After having a vaccination, you may have some minor side effects. For example:
- Often people experience redness, swelling or pain around the injection site, and may have a bit of a headache
- Other common side effects include some bruising or itchiness at the injection site, a high temperature or feeling hot and shivery, sick and some pain in the arms and legs.
These symptoms shouldn’t last very long, and taking pain killers, such as paracetamol, can help you feel better. It’s also a good idea to have something to eat, and a drink so you stay hydrated after you’ve had a vaccination. If your symptoms last a while, or get worse, call the free NHS helpline on 111, or contact your GP.
More information about the vaccines you’re offered at secondary school, and their possible side effects, is set out in the patient information leaflets:
3-in-1 booster vaccine
The brand name of the 3-in-1 teenage booster vaccine is Revaxis®.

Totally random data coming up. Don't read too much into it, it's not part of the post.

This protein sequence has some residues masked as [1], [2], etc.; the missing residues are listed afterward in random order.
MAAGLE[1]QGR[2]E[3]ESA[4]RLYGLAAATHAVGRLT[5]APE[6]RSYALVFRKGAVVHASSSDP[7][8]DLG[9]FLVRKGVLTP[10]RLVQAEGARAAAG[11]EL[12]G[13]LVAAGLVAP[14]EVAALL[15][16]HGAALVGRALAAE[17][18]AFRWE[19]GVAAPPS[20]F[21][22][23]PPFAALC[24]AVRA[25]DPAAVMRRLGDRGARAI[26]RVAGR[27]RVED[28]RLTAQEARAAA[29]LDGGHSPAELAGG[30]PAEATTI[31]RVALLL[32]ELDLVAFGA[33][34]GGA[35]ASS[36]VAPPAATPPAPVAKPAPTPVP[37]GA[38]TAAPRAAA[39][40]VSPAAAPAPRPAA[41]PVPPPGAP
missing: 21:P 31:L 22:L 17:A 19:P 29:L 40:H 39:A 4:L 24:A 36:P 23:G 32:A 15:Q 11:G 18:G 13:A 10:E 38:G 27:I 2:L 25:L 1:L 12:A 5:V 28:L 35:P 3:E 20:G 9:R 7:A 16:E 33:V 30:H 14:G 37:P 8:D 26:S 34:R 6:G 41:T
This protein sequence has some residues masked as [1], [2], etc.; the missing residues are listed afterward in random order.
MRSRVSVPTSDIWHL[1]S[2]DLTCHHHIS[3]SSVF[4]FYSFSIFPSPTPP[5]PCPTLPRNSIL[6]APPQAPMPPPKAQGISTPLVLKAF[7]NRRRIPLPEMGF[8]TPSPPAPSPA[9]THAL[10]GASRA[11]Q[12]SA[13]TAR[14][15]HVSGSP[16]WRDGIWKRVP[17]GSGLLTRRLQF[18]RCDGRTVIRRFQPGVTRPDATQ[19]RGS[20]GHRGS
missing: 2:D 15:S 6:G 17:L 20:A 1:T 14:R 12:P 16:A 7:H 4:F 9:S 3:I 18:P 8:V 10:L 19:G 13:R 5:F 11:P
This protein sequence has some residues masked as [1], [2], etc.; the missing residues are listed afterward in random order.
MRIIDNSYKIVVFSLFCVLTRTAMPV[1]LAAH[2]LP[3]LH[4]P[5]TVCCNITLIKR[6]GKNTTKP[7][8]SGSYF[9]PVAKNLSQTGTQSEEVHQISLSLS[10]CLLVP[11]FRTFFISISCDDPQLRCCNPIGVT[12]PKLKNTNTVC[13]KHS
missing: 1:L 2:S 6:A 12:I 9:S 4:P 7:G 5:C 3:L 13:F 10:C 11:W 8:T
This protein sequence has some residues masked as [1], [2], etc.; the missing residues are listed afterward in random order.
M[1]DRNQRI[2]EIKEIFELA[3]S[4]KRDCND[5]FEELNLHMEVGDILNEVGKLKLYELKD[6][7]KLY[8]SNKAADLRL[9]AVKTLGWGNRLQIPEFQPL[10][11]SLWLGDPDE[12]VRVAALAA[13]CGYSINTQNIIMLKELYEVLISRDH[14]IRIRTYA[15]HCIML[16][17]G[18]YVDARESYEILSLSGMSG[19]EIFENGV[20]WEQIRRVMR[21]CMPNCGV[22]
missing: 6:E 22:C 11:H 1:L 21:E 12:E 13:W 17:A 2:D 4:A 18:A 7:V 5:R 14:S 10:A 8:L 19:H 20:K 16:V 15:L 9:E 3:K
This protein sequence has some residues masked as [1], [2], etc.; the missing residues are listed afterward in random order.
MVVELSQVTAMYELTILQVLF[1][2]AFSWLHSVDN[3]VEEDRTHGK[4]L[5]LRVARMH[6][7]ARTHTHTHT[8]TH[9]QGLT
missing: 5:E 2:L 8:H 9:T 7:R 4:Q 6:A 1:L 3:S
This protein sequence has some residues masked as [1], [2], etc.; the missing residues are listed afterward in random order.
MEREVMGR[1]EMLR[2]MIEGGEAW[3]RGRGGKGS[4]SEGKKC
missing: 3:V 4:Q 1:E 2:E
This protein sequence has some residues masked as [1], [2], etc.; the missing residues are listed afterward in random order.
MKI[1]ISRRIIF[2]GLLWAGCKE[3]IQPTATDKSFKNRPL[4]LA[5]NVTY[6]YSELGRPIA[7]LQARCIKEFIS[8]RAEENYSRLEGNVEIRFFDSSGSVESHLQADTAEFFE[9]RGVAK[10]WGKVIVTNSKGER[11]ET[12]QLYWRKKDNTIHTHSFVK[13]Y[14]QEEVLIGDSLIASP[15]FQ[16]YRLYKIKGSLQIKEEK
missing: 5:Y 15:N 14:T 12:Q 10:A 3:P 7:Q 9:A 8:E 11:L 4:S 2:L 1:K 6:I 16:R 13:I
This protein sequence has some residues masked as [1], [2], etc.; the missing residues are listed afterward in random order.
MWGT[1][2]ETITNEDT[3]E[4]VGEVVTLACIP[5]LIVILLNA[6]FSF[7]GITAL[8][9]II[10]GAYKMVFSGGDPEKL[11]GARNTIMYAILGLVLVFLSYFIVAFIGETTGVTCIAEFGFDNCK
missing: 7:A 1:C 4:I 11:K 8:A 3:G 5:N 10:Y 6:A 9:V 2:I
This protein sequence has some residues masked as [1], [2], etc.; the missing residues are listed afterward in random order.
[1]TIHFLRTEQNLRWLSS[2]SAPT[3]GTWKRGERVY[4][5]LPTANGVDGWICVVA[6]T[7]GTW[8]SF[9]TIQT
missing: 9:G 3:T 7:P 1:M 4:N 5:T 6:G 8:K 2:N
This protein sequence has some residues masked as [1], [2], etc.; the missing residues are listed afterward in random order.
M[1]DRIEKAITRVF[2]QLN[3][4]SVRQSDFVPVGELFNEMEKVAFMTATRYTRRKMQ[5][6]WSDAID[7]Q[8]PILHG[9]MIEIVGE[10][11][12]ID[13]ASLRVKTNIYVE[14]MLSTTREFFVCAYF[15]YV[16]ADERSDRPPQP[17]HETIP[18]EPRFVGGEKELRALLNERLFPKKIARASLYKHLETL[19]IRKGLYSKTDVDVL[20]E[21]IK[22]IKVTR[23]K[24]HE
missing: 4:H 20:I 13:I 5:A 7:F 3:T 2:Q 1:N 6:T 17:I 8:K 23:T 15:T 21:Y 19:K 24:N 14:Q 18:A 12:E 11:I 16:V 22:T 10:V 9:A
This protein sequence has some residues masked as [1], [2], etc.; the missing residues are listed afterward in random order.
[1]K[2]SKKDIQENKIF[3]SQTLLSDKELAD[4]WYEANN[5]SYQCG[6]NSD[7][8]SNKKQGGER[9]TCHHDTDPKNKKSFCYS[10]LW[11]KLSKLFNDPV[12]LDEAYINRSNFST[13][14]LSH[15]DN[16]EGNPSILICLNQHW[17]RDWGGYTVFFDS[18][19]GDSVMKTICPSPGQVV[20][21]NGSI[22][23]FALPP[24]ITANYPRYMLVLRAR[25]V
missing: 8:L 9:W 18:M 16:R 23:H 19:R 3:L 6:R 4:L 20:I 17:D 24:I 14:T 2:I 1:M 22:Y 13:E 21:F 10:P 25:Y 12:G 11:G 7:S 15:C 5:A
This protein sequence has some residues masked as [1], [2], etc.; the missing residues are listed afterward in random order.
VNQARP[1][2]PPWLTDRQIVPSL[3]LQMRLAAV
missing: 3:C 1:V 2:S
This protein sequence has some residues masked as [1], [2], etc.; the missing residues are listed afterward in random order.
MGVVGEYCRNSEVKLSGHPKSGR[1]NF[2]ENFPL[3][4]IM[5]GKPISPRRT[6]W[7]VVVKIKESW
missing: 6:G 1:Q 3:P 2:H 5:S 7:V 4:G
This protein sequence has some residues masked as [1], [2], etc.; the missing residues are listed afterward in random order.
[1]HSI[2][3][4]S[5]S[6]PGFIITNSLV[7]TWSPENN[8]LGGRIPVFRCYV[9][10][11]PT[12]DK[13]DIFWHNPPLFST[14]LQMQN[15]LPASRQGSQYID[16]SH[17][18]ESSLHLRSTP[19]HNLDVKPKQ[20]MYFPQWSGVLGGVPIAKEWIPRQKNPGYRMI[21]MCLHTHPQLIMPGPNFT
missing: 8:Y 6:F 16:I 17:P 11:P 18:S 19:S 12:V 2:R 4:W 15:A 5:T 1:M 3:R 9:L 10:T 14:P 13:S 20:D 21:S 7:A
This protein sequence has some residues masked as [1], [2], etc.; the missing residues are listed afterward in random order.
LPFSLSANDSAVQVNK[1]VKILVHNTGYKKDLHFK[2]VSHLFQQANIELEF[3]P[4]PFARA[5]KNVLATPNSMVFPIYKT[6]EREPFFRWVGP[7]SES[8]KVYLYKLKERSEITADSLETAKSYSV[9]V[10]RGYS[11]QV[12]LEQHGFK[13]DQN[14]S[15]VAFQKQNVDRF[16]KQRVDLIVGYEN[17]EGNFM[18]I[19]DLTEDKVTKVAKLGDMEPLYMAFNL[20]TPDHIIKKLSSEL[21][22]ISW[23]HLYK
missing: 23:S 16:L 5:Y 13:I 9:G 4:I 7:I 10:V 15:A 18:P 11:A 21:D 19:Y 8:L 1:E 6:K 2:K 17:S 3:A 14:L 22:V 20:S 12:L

Patient information leaflet for Revaxis®
Read more about the possible side effects of the 3-in-1 vaccination.
The brand name of the Meningitis ACWY vaccine UK is Nimenrix.
Patient information leaflet for Nimenrix
Read more about the MenACWY vaccination
The brand name of the HPV vaccine is Gardasil
Patient information leaflet for Gardasil
Read more about the possible side effects of the HPV vaccination
How to get help
If you have any more questions on this area or would like to speak to somebody about this topic, have a look at the links or search for your local services in the blue box below. Alternatively you can always contact your public health nurse.
Further information on HPV and pain killers can be found on www.nhs.uk